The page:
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a role in Levi’s life. Nevertheless, critical sources have multiplied in recent years corresponding to an overall increase in scholarly interest in this Italian poet, which constitutes the third wave of academic attention to Levi. Thanks to these studies, new elements of Levi’s life and thought have

In: Prophet of Renewal
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the fear of death. Life in nature, life in society, life in a culture—these comprise perception, emotion, action, and creative expression in its very occurrence. Mark well: just as death stands before every person as a private event, so creative living is a private event. At the end of his book

In: A History of Modern Jewish Religious Philosophy
Author:

his opponents, this is not what drives him. It is the religious responsibility to be a player (but not necessarily to dominate) in the creation of a shared life that motivates him. Regarding the second point, this is not predominantly a struggle between opponents but an internal struggle that is an

In: In Silence and Out Loud: Yeshayahu Leibowitz in Israeli Context
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his life to solving this conundrum, rather than a religious thinker who was employing this discussion in order to convey his conception of the inexpressible religious consciousness. A second remarkable trend in interpreting Leibowitz is the proliferation of comparisons. Leibowitz’ thought has been

In: In Silence and Out Loud: Yeshayahu Leibowitz in Israeli Context
Author:

than he had envisaged in Germany. But the decisive factor was the psychological readiness to leave and make aliyah out of a recognition that this was the only possible way with respect to the course of his personal life and also with respect to his responsibility to his people and his religion. This

In: A History of Modern Jewish Religious Philosophy
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not religious-spiritual life. Second, Ḥibbat Zion expressed an optimistic mood that was nourished by Messianic hope and by signs of improvement of the attitude of the Great Powers to the Jews, whereas political Zionism expressed the sober pessimism of the fin-de-siècle malaise in Western culture and a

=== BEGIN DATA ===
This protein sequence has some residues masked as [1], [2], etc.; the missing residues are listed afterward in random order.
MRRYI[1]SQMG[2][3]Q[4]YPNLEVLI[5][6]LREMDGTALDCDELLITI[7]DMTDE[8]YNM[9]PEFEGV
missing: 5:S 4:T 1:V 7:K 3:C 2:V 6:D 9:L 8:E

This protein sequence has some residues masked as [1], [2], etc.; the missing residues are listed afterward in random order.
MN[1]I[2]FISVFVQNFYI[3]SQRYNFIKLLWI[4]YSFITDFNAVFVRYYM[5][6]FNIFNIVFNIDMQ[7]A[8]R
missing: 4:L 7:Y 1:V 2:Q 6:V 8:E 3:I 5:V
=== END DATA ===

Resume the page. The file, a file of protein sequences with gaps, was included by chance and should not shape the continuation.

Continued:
In: A History of Modern Jewish Religious Philosophy
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of the artistic-esthetic achievement in itself as its goal. The good is the ideal that is superior to the enjoyment of the beautiful; the latter serves as a pedagogic means to the fulfillment of the former in the living reality beyond art. The message within the creative work is the main thing, not

In: A History of Modern Jewish Religious Philosophy
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Israel knew that the transition to the new land did not promise them immediate improvement in their standard of living. On the contrary—they could expect years of grinding physical labor (to which most were not accustomed), a life of poverty, social loneliness, and having to deal with a foreign language

In: A History of Modern Jewish Religious Philosophy
Author:

imitation of the European state, what reason could there be for a European or Western youth to come here: ‘why would he settle for an imitation when he is already living in the original?’” Good governance, even the idea of a nation state, cannot serve as a motivating factor for immigration. It is only the

In: In Silence and Out Loud: Yeshayahu Leibowitz in Israeli Context
Author:

of direct knowledge. The example of a true Jewish life will be revealed to him, and he will be persuaded to take the decisive step of “we shall do and we shall hear.” 42 In the last analysis everything was thus dependent on the convincing power of the living example. It is understandable from this

In: A History of Modern Jewish Religious Philosophy